7. How Pass by Reference Works in C Okay, so we’ve decided that, if we pass the value of&dub, then we’re passingdubby reference, because we’re passing the address ofdub. What’s that all about? Well, pass by referencemeans that the formal argument refersto the actual argument, in the sense that the formal argument has the same memory address as the actual argument. But pass by valuemeans that the value of the actual argument is copiedinto a new memory location, which is the memory location of the formal argument. Pointer Lesson 2 CS1313 Spring 2014

8. Pass by Reference in C So let’s say we’re doing pass by value. If the value that we pass is the addressof the actual argument, then the formal argument knowsthe memory location of the actual argument. In which case, if we can figure out how to dereferencethe address contained in the formal argument – to use it to get to the contents of that address – then we’d have the address of the actual argument. Which would be pass by reference. So, what we need is a way to dereference an address. Happily, C provides a dereference operator: * We use the dereference operator with pretty much the same syntax that we use for the address operator: *dub Pointer Lesson 2 CS1313 Spring 2014

9. Pass by Reference Bad Example % cat henrys_house_bad.c #include <stdio.h> int main () { /* main */ inthenrys_house; void who(intdr_neemans_house); who( henrys_house); printf("%d people live in Henry’s house.\n", henrys_house); } /* main */ void who (intdr_neemans_house) { /* who */ printf("How many people live in DrNeeman’s house?\n"); scanf("%d", &dr_neemans_house); } /* who */ % gcc -o henrys_house_badhenrys_house_bad.c % henrys_house_bad How many people live in DrNeeman's house? 4 134513624 people live in Henry's house. Pointer Lesson 2 CS1313 Spring 2014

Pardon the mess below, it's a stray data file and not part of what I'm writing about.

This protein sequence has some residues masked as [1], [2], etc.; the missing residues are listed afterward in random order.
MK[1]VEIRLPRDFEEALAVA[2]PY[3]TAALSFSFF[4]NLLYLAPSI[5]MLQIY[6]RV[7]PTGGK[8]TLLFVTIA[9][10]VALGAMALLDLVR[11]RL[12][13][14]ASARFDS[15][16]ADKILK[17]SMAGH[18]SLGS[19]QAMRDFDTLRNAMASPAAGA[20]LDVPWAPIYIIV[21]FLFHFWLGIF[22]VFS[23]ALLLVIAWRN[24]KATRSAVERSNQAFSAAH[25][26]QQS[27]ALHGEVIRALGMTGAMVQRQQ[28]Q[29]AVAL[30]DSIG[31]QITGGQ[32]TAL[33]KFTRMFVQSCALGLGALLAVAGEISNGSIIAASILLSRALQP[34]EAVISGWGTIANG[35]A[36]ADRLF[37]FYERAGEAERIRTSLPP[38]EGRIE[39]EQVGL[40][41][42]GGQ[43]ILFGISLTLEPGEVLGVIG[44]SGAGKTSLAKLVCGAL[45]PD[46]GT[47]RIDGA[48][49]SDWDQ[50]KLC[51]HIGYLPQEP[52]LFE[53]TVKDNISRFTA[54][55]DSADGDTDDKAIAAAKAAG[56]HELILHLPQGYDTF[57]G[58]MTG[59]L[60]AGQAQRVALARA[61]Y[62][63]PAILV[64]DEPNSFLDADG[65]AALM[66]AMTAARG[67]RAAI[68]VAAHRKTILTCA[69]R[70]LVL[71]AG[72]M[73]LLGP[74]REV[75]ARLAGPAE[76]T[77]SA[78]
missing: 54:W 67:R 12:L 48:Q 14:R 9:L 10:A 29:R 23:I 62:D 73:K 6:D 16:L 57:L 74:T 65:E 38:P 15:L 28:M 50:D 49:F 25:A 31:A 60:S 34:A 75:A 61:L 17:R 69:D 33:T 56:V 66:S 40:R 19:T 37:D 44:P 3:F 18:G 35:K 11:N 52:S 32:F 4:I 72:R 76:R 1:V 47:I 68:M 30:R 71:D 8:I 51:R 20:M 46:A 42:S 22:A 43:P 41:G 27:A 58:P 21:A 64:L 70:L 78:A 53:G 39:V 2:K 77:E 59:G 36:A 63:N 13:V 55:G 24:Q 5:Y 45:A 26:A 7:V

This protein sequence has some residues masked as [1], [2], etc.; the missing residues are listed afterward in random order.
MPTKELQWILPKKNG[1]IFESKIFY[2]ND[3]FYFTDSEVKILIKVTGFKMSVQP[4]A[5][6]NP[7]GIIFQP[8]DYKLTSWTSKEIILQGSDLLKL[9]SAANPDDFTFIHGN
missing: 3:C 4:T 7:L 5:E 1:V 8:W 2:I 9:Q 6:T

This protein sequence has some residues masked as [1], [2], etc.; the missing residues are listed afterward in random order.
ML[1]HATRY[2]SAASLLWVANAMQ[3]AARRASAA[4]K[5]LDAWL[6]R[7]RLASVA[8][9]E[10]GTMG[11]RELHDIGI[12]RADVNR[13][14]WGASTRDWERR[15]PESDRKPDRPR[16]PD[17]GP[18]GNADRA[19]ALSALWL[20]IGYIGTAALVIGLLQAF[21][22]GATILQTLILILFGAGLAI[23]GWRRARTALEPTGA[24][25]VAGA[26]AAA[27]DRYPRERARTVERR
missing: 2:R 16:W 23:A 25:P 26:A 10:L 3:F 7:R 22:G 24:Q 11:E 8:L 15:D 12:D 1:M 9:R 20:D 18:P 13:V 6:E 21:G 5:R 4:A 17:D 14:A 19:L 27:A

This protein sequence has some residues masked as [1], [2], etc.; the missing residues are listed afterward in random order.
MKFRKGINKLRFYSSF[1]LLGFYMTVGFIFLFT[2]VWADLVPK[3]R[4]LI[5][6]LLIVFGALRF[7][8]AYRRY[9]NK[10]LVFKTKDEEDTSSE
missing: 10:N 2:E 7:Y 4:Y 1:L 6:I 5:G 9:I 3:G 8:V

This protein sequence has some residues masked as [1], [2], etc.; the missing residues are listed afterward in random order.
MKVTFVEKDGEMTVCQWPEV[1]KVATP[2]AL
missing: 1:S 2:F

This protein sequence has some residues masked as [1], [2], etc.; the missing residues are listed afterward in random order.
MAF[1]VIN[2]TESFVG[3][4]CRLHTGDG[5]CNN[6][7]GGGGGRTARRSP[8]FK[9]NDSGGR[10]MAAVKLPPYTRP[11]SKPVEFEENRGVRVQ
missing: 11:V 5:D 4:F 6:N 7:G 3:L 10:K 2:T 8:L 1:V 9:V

10. Pass by Reference Good Example % cat henrys_house_good.c #include <stdio.h> int main () { /* main */ inthenrys_house; void who(int* dr_neemans_house); who(&henrys_house); printf("%d people live in Henry’s house.\n", henrys_house); } /* main */ void who (int* dr_neemans_house) { /* who */ printf("How many people live in DrNeeman’s house?\n"); scanf("%d", dr_neemans_house); } /* who */ % gcc -o henrys_house_goodhenrys_house_good.c % henrys_house_good How many people live in DrNeeman's house? 4 4people live in Henry's house. Pointer Lesson 2 CS1313 Spring 2014

11. More on Pointers So, a pointer is a variable whose value is a reference (that is, an address of a location in memory). It points to the location in memory. Notice that, to assign a value to a pointer, we apply the dereference operator*to the pointer: *dr_neemans_house = 4; Likewise, to use the value of the variable pointed to by a pointer, we also apply the dereference operator*to the pointer: printf("%d people\n", *dr_neemans_house); Pointer Lesson 2 CS1313 Spring 2014

12. Pointer Variables % cat pointer.c #include <stdio.h> int main () { /* main */ int q; int *p; q = 5; p = &q; printf("q = %d, &q = %d\n", q, &q); printf("p = %d, *p = %d\n", p, *p); } /* main */ % gcc -o pointer pointer.c % pointer q = 5, &q = 536869704 p = 536869704, *p = 5 Pointer Lesson 2 CS1313 Spring 2014

13. An Array Variable Is a Pointer In C, when we declare an array statically float static_element[100]; we are setting up a block in memory, but we’re doing it at compile time instead of at runtime. Otherwise, an array is identical to a pointer. Specifically, it’s a pointer to the block of memory that holds the array. In fact, you can think of a statically allocated array as a pointer constant: its value (the address that it points to) is set at compile time and cannot change at runtime. Pointer Lesson 2 CS1313 Spring 2014